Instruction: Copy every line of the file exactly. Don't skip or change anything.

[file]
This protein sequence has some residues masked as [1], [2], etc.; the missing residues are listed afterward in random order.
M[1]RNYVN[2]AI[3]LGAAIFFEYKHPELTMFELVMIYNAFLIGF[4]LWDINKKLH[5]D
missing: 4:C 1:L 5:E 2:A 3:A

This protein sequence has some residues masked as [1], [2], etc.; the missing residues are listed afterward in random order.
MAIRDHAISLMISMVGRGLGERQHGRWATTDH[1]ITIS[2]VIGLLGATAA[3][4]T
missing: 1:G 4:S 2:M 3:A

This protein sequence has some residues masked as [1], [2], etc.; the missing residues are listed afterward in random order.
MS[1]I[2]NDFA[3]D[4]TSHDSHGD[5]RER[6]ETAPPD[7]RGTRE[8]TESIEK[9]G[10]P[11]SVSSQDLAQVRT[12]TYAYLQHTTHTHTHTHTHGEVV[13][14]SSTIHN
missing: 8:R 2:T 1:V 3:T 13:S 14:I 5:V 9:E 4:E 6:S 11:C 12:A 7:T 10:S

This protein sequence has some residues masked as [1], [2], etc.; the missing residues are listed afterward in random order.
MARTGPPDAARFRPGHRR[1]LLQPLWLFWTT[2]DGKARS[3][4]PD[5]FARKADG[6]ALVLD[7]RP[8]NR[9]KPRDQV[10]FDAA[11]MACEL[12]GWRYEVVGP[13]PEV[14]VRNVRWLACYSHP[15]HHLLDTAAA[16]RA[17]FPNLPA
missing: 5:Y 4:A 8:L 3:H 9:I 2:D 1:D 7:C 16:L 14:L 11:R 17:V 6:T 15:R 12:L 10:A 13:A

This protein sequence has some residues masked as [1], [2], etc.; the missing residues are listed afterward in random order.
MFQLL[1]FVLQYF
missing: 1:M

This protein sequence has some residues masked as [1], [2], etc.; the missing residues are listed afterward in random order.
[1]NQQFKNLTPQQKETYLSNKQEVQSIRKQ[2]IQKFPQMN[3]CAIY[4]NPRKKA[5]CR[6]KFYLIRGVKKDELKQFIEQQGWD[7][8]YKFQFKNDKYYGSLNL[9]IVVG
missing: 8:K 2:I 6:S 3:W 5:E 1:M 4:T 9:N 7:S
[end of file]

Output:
This protein sequence has some residues masked as [1], [2], etc.; the missing residues are listed afterward in random order.
M[1]RNYVN[2]AI[3]LGAAIFFEYKHPELTMFELVMIYNAFLIGF[4]LWDINKKLH[5]D
missing: 4:C 1:L 5:E 2:A 3:A

This protein sequence has some residues masked as [1], [2], etc.; the missing residues are listed afterward in random order.
MAIRDHAISLMISMVGRGLGERQHGRWATTDH[1]ITIS[2]VIGLLGATAA[3][4]T
missing: 1:G 4:S 2:M 3:A

This protein sequence has some residues masked as [1], [2], etc.; the missing residues are listed afterward in random order.
MS[1]I[2]NDFA[3]D[4]TSHDSHGD[5]RER[6]ETAPPD[7]RGTRE[8]TESIEK[9]G[10]P[11]SVSSQDLAQVRT[12]TYAYLQHTTHTHTHTHTHGEVV[13][14]SSTIHN
missing: 8:R 2:T 1:V 3:T 13:S 14:I 5:V 9:E 4:E 6:S 11:C 12:A 7:T 10:S

This protein sequence has some residues masked as [1], [2], etc.; the missing residues are listed afterward in random order.
MARTGPPDAARFRPGHRR[1]LLQPLWLFWTT[2]DGKARS[3][4]PD[5]FARKADG[6]ALVLD[7]RP[8]NR[9]KPRDQV[10]FDAA[11]MACEL[12]GWRYEVVGP[13]PEV[14]VRNVRWLACYSHP[15]HHLLDTAAA[16]RA[17]FPNLPA
missing: 5:Y 4:A 8:L 3:H 9:I 2:D 1:D 7:C 16:L 14:L 11:R 17:V 6:T 15:R 12:L 10:A 13:A

This protein sequence has some residues masked as [1], [2], etc.; the missing residues are listed afterward in random order.
MFQLL[1]FVLQYF
missing: 1:M

This protein sequence has some residues masked as [1], [2], etc.; the missing residues are listed afterward in random order.
[1]NQQFKNLTPQQKETYLSNKQEVQSIRKQ[2]IQKFPQMN[3]CAIY[4]NPRKKA[5]CR[6]KFYLIRGVKKDELKQFIEQQGWD[7][8]YKFQFKNDKYYGSLNL[9]IVVG
missing: 8:K 2:I 6:S 3:W 5:E 1:M 4:T 9:N 7:S